Croatian family and succession law recognise four types of couples' relationships:
MARRIAGE between persons of different sex
REGISTERED PARTNERSHIP between persons of the same sex
DE FACTO COHABITATION between persons of opposite sex
DE FACTO COHABITING PARTNERSHIP between persons of same sex
The first and third categories are regulated under the Family Act (NN 103/2015), while the secodn and the fourth are regulated under the Same-Sex Life Partnership Act (NN 92 /2014).
Although there are no explicit discriminatory provisions in Croatian family and succession law, some discriminatory effects can be result of possible difficulties in proving the existence of a de facto cohabitation and differnet definitions in different areas of laws.
Links to applicable law
FAMILY AND SUCCESSION: Family Act, NN 103/2015; Same-Sex Life Partnership Act, NN 92/2014, Succession Act, NN 48/2003, NN 163/2003, NN 35/2005, NN 137/2013, OG 33/2015
PRIVATE INTERNATIONAL LAW: Private International Law Act, NN 101/2017
Croatian legal system differentiates between two matrimonial property regimes: community of property and marriage contract.
Community of property is the default regime. Community of property consists of assets which spouses acquire after marriage through their work or derives from these assets, as well as property benefits gained from copyright and games of chance. There is a presumption that spouses own equal shares. The property a spouse owns at the moment of entering into marriage remains his or her personal property, as well as property which a spouse acquires during marriage pursuant to a legal basis different from work, such as inheritance, gifts etc. Spouse’s copyrighted work represents personal property. The spouse may arrange their marital property relations differently by a marriage contract. The marriage contract may define property relations for the existing and future property. The marriage contract has to be concluded in writing and spouses’ signatures have to be verified before the public notary.
Croatian law knows two types of succession: intestate and testate.
If the spouse dies intestate, surviving spouse is an heir of the first order/line. He or she shares the estate with other heirs in the same order/line (children and other descendants) in equal portions. If the deceased has no children, the surviving spouse shares the estate with parents of the deceased, which are heirs of the second order/line. In that case the spouse receives the half, while the parents share the other half (1/4 each). In presence of children, who renounced inheritance, surviving spouse becomes the only heir. He will not share the estate with the parents. The surviving spouse never shares with the other heirs of the second order, such as brothers or sisters.
If the deceased spouse left a will, the will is stronger legal ground than statutory provision in order to exercise the right to success. Nonetheless, the testamentary dispositions are not absolute. The Succession Act protects surviving spouse as an absolute forced heir. He or she has the right to compulsory portion, which is one-half of the value of the portion that he would have inherited in the case of intestate succession.
REGISTERED SAME-SEX PARTNERSHIP
Patrimonial regime of registered same-sex partners is regulated under the Same-Sex Life Partnership Act in the same manner as the Family Act regulates matrimonial property regimes.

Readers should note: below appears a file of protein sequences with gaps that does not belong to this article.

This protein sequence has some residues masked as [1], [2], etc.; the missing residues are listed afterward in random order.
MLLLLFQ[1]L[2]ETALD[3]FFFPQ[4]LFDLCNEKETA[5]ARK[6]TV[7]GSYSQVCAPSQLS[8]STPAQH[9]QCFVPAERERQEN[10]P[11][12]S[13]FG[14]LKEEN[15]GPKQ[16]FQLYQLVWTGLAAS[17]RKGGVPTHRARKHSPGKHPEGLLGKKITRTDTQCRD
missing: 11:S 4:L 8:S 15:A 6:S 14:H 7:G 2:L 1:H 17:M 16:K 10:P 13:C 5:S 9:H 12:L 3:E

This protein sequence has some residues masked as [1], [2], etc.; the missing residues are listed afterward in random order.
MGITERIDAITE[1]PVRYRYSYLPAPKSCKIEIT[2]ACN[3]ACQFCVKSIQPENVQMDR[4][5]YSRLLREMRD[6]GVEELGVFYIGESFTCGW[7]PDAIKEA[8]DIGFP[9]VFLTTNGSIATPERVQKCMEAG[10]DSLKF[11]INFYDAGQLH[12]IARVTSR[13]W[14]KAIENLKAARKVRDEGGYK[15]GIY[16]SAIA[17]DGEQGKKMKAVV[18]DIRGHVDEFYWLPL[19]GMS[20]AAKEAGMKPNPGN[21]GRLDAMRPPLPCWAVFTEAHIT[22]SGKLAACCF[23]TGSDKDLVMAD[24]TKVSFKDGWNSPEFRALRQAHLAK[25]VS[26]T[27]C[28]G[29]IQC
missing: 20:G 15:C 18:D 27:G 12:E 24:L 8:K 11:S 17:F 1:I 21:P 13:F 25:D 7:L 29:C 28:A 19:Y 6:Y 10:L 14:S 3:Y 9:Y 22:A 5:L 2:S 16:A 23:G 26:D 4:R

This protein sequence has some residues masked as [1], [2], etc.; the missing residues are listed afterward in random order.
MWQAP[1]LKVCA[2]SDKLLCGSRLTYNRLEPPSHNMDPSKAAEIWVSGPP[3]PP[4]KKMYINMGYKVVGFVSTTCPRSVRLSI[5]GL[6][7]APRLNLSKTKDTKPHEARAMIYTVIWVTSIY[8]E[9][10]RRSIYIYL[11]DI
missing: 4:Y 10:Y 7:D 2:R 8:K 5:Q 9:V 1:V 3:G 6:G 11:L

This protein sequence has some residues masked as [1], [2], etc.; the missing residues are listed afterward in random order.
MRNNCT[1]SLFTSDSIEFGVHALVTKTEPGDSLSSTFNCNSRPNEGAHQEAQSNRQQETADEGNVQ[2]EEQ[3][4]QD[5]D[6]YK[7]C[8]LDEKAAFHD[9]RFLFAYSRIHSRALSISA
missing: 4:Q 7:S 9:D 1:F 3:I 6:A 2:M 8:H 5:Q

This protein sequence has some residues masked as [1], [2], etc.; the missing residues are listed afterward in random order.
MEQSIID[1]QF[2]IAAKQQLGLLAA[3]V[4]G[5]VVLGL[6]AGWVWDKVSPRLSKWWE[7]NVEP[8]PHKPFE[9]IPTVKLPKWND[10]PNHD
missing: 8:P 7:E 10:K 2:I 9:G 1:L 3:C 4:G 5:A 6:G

Under the Same-Sex Life Partnership Act, succession between registered same sex partners is regulated equally to succession between spouses.
DE FACTO COHABITATION
De facto cohabitation may exist between opposite-sex and same-sex partners, but based on the sexual orientation there exists a difference in definition, hence they are analysed separately. Howver the common problem is the proof of the existence of the de facto unions because they (both opposite and same-sex) are of unformal nature. In some cases, it is very difficult to establish their commencement and end. Proving the existence of the facto union can be even more difficult in probate proceedings because different definitions of the de facto cohabitations are provided in Family Act and Succession Act.
The situation differs in relation to property regimes:
1) De facto cohabitation between persons of opposite sex is a union between unmarried woman and unmarried man, which lasts for at least 3 years or less if they have a child or if they get married. Under Art. 11 of the Family Act, rules on matrimonial property regime apply mutatis mutandis to property regime of the de facto cohabitation between opposite-sex partners.
2) De facto cohabitation between same-sex partners is the union between persons of same sex, which is not registered before the registrar, if the union lasts for at least 3 years and that from the beginning it satisfies the prerequisites prescribed for the registered partnership. The same rules regarding property regimes of registered partners apply to de facto cohabitation between same-sex partners under the Same-Sex Life Partnership Act.
The situation also differs with regard to the succession:
The de facto cohabitant in the opposite-sex partnership has succession rights equalto those of a spouse. However, the definition of the de facto cohabitation in the Succession Act differs from the one in Art. 11 of the Family Act. For the purpose of the succession, Art. 8 of the Succession Act provides an independent definition: de facto cohabitation is a life union between the unmarried woman and unmarried man, which lasts a longer period and which ended with the death of the deceased under the condition that all the prerequisites of the validity of the marriage were fulfilled.
Under Art. 4. of the Same-Sex Life Partnership Act, same-sex de facto cohabitants are equal in succession rights as the de facto cohabitants of opposite sex. In case of same-sex de facto partnerships the same definition applies to succession as to patrimonial matters.